Data science and machine learning are iterative processes that require a large number of attempts to reach a certain level of a metric. Experimentation is part of the development of data features, hyperspace exploration, deep learning optimization, etc.
Some of DVC's base features already help you codify and analyze experiments. Parameters are simple values in a formatted text file which you can tweak and use in your code. On the other end, metrics (and plots) let you define, visualize, and compare quantitative measures of your results.
New in DVC 2.0 (see
DVC experiment management features conform a comprehensive framework to organize, execute, manage, and share ML experiments. They support these main approaches:
Compare parameters and metrics of existing project versions (for example Git
branches) against each other or against new results in the workspace. See for
dvc exp diff.
Run and capture multiple experiments (derived from any project version as baseline) without polluting your Git history. DVC tracks them for you, letting you compare and share them. 📖 More info in the Experiments Overview.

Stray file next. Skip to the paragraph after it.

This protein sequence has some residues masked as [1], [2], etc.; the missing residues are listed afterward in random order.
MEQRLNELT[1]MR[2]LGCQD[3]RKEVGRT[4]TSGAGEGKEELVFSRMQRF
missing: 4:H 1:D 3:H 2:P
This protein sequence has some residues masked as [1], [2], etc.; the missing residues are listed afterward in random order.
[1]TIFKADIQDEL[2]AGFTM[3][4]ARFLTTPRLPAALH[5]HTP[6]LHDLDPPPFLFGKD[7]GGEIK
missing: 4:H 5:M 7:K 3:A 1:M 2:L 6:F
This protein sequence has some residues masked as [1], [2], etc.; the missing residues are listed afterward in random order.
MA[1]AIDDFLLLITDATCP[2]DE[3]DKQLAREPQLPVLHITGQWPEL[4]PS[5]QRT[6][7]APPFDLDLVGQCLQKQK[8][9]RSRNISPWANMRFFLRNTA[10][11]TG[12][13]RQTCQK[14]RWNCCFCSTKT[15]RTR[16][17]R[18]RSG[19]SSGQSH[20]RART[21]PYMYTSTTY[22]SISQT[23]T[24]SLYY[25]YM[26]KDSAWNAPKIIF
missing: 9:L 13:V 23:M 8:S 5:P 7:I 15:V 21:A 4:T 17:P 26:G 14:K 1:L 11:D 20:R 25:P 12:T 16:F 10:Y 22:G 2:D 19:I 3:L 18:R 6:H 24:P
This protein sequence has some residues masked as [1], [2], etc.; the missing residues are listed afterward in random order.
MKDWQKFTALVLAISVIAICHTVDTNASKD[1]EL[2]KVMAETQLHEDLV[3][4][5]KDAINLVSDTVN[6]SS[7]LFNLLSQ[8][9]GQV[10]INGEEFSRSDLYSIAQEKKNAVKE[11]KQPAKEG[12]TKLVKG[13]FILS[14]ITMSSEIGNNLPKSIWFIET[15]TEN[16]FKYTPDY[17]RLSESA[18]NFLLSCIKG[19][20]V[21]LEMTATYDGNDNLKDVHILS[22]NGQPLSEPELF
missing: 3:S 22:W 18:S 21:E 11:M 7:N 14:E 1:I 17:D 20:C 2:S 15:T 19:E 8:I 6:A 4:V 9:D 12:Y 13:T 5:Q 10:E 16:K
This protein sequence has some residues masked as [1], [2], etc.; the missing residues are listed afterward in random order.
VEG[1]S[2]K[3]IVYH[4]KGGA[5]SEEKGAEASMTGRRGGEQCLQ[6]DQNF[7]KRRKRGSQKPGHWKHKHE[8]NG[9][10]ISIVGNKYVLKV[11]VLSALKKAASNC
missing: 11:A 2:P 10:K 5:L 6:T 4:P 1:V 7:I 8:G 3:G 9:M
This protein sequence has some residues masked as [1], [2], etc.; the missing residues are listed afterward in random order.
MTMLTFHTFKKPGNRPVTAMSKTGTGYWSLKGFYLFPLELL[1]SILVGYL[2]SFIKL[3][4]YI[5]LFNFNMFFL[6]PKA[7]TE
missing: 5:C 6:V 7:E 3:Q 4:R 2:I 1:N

👨💻 See Get Started: Experiments for a hands-on introduction to DVC experiments.
It's up to you to decide how to organize completed experiments. These are the main alternatives:
Git tags and branches - use the repo's "time dimension" to distribute your experiments. This makes the most sense for experiments that build on each other. Git-based experiment structures are especially helpful along with Git history exploration tools like GitHub.
Directories - the project's "space dimension" can be structured with directories (folders) to organize experiments. Useful when you want to see all your experiments at the same time (without switching versions) by just exploring the file system.
Hybrid - combining an intuitive directory structure with a good repo
branching strategy tends to be the best option for complex projects.
Completely independent experiments live in separate directories (and can be
foreach stages, for example), while their progress can be
found in different branches.
Labels - in general, you can record experiments in a separate system and structure them using custom labeling. This is typical in dedicated experiment tracking tools. A possible problem with this approach is that it's easy to lose the connection between your project history and the experiments logged.
Every time you reproduce a pipeline with DVC, it
logs the unique signature of each stage run (in
.dvc/cache/runs by default).
If it never happened before, its command(s) are executed normally. Every
subsequent time a stage runs under the same
conditions, the previous results can be restored instantly, without wasting time
or computing resources.
✅ This built-in feature is called run-cache and it can dramatically improve performance. It's enabled out-of-the-box (can be disabled), which means DVC is already saving all of your tests and experiments behind the scene. But there's no easy way to explore it.